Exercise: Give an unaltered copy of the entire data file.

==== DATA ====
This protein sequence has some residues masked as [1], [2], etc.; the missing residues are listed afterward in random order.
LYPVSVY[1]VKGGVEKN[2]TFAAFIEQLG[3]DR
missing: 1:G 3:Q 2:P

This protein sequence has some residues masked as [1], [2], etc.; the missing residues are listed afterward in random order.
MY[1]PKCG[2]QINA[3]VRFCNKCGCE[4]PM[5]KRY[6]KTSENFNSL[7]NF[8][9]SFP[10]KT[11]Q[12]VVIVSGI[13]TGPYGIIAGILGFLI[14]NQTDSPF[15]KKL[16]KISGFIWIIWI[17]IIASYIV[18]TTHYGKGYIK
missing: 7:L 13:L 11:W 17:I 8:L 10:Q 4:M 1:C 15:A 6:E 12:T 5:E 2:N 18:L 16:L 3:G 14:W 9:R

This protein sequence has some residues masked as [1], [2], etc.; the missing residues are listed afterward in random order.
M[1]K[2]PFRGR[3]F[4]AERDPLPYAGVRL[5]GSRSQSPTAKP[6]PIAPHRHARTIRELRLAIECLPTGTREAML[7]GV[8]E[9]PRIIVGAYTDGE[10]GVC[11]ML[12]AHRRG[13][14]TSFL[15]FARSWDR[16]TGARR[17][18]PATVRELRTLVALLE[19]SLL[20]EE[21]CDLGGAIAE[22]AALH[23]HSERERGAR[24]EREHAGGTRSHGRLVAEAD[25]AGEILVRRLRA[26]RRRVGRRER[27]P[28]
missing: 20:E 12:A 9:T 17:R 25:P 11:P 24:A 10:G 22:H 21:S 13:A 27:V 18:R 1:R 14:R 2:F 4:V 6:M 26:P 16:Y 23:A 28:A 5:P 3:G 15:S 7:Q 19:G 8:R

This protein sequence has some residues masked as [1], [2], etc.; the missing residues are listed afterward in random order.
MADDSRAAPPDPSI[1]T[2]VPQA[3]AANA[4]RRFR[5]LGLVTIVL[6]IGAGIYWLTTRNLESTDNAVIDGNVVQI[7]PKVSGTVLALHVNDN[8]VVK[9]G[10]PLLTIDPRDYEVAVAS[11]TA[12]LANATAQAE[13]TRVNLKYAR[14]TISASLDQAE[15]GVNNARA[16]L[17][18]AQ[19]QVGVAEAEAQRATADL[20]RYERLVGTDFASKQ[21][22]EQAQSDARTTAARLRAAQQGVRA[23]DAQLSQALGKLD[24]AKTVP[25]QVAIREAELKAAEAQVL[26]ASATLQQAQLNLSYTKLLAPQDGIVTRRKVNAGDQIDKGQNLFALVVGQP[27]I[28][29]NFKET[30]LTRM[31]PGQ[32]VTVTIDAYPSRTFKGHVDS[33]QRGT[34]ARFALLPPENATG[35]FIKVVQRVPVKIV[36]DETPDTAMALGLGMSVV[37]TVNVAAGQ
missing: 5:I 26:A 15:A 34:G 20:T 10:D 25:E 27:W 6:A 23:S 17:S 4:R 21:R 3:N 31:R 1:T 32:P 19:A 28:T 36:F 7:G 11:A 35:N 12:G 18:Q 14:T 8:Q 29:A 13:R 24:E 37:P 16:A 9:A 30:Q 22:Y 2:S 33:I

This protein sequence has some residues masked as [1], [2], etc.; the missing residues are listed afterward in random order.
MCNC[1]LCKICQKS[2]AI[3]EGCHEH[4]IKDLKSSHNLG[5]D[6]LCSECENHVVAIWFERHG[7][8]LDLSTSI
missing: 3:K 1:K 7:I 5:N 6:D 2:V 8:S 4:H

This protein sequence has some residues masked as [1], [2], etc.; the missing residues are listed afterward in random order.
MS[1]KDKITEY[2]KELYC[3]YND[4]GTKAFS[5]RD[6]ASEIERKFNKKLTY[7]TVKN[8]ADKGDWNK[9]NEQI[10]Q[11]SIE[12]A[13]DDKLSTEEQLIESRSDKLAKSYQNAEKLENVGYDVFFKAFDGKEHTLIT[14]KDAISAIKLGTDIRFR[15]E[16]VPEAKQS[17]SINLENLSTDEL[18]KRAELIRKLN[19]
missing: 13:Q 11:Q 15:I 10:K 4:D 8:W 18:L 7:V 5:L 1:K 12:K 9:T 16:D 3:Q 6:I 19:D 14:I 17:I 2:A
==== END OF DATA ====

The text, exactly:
This protein sequence has some residues masked as [1], [2], etc.; the missing residues are listed afterward in random order.
LYPVSVY[1]VKGGVEKN[2]TFAAFIEQLG[3]DR
missing: 1:G 3:Q 2:P

This protein sequence has some residues masked as [1], [2], etc.; the missing residues are listed afterward in random order.
MY[1]PKCG[2]QINA[3]VRFCNKCGCE[4]PM[5]KRY[6]KTSENFNSL[7]NF[8][9]SFP[10]KT[11]Q[12]VVIVSGI[13]TGPYGIIAGILGFLI[14]NQTDSPF[15]KKL[16]KISGFIWIIWI[17]IIASYIV[18]TTHYGKGYIK
missing: 7:L 13:L 11:W 17:I 8:L 10:Q 4:M 1:C 15:A 6:E 12:T 5:E 2:N 18:L 16:L 3:G 14:W 9:R

This protein sequence has some residues masked as [1], [2], etc.; the missing residues are listed afterward in random order.
M[1]K[2]PFRGR[3]F[4]AERDPLPYAGVRL[5]GSRSQSPTAKP[6]PIAPHRHARTIRELRLAIECLPTGTREAML[7]GV[8]E[9]PRIIVGAYTDGE[10]GVC[11]ML[12]AHRRG[13][14]TSFL[15]FARSWDR[16]TGARR[17][18]PATVRELRTLVALLE[19]SLL[20]EE[21]CDLGGAIAE[22]AALH[23]HSERERGAR[24]EREHAGGTRSHGRLVAEAD[25]AGEILVRRLRA[26]RRRVGRRER[27]P[28]
missing: 20:E 12:A 9:T 17:R 25:P 11:P 24:A 10:G 22:H 21:S 13:A 27:V 18:R 1:R 14:R 2:F 4:V 6:M 26:P 16:Y 23:A 28:A 5:P 3:G 15:S 7:Q 19:G 8:R

This protein sequence has some residues masked as [1], [2], etc.; the missing residues are listed afterward in random order.
MADDSRAAPPDPSI[1]T[2]VPQA[3]AANA[4]RRFR[5]LGLVTIVL[6]IGAGIYWLTTRNLESTDNAVIDGNVVQI[7]PKVSGTVLALHVNDN[8]VVK[9]G[10]PLLTIDPRDYEVAVAS[11]TA[12]LANATAQAE[13]TRVNLKYAR[14]TISASLDQAE[15]GVNNARA[16]L[17][18]AQ[19]QVGVAEAEAQRATADL[20]RYERLVGTDFASKQ[21][22]EQAQSDARTTAARLRAAQQGVRA[23]DAQLSQALGKLD[24]AKTVP[25]QVAIREAELKAAEAQVL[26]ASATLQQAQLNLSYTKLLAPQDGIVTRRKVNAGDQIDKGQNLFALVVGQP[27]I[28][29]NFKET[30]LTRM[31]PGQ[32]VTVTIDAYPSRTFKGHVDS[33]QRGT[34]ARFALLPPENATG[35]FIKVVQRVPVKIV[36]DETPDTAMALGLGMSVV[37]TVNVAAGQ
missing: 5:I 26:A 15:A 34:G 20:T 10:D 25:E 27:W 6:A 23:S 17:S 4:R 21:R 3:N 31:R 1:T 32:P 19:A 28:T 36:F 7:G 11:A 35:N 12:G 18:Q 14:T 8:Q 29:A 13:R 24:E 37:P 16:A 9:A 30:Q 22:Y 2:S 33:I

This protein sequence has some residues masked as [1], [2], etc.; the missing residues are listed afterward in random order.
MCNC[1]LCKICQKS[2]AI[3]EGCHEH[4]IKDLKSSHNLG[5]D[6]LCSECENHVVAIWFERHG[7][8]LDLSTSI
missing: 3:K 1:K 7:I 5:N 6:D 2:V 8:S 4:H

This protein sequence has some residues masked as [1], [2], etc.; the missing residues are listed afterward in random order.
MS[1]KDKITEY[2]KELYC[3]YND[4]GTKAFS[5]RD[6]ASEIERKFNKKLTY[7]TVKN[8]ADKGDWNK[9]NEQI[10]Q[11]SIE[12]A[13]DDKLSTEEQLIESRSDKLAKSYQNAEKLENVGYDVFFKAFDGKEHTLIT[14]KDAISAIKLGTDIRFR[15]E[16]VPEAKQS[17]SINLENLSTDEL[18]KRAELIRKLN[19]
missing: 13:Q 11:Q 15:I 10:K 4:D 8:W 18:L 7:V 5:L 1:K 12:K 9:T 16:D 3:Q 6:I 19:D 14:I 17:I 2:A